And so the day progresses. I usually try to do 2 to 3 hours without a break as that way you cover the distance. Occasionally I allow myself the luxury of looking back and am always happily impressed by what has been achieved. It’s fun to find a fellow walker who is going at about the same speed. Conversations help pass the time. Temptations in the form of cafes and bars come and go. Sometimes the lure of a donut is too much.

Lunch may be just a quick sandwich or if time allows a sit down lunch.

Afternoons are tougher as the legs and feet tire. So it is always good to have the bulk of ones distance done by 2pm. Anything above 15 ks after lunch is a challenge and means one won’t get in before much before 5 and then there is a lot to do after that like washing pants, socks and shirt and getting them on the line so they are dry by time I go to bed. Socks always take the longest and if still damp I take them to bed with me, which is all very well until the midnight visit to the loo and you find when taking down ones pants, they have fallen into the loo!

i never have time to read and usually too exhausted. Anyway there is also lots of work to be done like writing these letters, doing the social media work, and even some media interviews, which some of you may have heard or seen. (Thank you so much to everyone for all supportive messages. They keep me going! )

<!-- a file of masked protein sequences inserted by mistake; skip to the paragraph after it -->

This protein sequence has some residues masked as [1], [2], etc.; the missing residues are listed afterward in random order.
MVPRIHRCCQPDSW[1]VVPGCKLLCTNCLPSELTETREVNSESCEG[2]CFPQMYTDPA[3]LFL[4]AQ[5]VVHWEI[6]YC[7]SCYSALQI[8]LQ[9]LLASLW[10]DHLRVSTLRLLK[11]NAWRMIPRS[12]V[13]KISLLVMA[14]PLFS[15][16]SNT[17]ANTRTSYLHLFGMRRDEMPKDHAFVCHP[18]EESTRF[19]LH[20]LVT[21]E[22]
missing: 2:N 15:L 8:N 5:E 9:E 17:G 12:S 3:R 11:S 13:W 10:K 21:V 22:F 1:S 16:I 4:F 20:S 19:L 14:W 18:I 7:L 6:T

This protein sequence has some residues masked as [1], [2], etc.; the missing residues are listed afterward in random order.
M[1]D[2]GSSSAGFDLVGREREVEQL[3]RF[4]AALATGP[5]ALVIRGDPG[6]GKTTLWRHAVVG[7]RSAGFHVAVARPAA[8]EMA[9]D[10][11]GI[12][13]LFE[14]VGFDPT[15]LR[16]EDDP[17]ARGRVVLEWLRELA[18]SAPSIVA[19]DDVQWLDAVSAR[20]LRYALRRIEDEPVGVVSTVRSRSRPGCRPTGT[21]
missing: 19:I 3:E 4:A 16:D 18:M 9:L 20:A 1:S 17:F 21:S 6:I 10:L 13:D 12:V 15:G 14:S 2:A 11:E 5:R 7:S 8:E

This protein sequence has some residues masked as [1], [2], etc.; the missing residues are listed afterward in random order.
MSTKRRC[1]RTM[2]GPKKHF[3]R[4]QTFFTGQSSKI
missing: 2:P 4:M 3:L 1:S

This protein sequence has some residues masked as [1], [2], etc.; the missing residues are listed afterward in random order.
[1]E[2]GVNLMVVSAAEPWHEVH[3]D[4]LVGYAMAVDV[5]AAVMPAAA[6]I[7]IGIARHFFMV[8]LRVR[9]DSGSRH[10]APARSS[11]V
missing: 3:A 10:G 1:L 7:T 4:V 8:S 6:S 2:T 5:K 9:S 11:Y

Supper might be provided. Quality varies enormously but bread is always an important part. Whoever said ‘Man shall not live by bread alone’? Otherwise a sortie in to the village or town to find the best ‘pilgrim Menu’ deal. They are remarkably good value like 12 euros for three courses of variable quality usually accompanied by a glass or two.

Usually in ‘bed’ by 9.30. Mattresses vary and that dictates the night ahead. I turned up at one hostel in a monastery which had been highly recommended, climbed up some steep stone steps in pitch darkness  to ‘reception’ Where I was told to remove my boots only to discover that all mattresses were on the floor which I knew my back would not suffer and so then have to reverse the process to exit and find somewhere else.

Accomodation is a whole new subject and I am not sure can be done in time before my battery expires. Any way this part of the story is best accompanied with pictures of bunk rooms etc which I will collect over the next few days.

I have now reached Burgos. I  think I have a little over two weeks and about 470 ks to go. It’s been so cold which is fine when walking but gets to you in the evening. Let’s hope the sun comes out a bit but not too much. Lots of lovely people on the trail but I am tending to move ahead of most and so meeting new faces all time.

Enough for now

with love

from your friend and master.


9 thoughts on “14 June: A day in the life of a Pilgrim

  • June 14, 2018 at 17:31

    Hi James, really enjoy reading your blog and I’m glad the legs and joints are holding out…….you’re nearly there now. ! As several other commentators have noted there’s definitely a book in this and I’ve booked you for at least 2 Rotary after dinner speaking sessions. Keep on plodding, best wishes Eamon ( and Jess our faithful black Labrador)

  • June 14, 2018 at 18:43

    What a fantastic journey you are on and so inspirational . As I write from the comfort of a cosy armchair i can imagine just how great it must be when a half decent mattress on a dry bed meets you at the end of the day. Well done indeed Jum , and we look forward to the stories when you are home.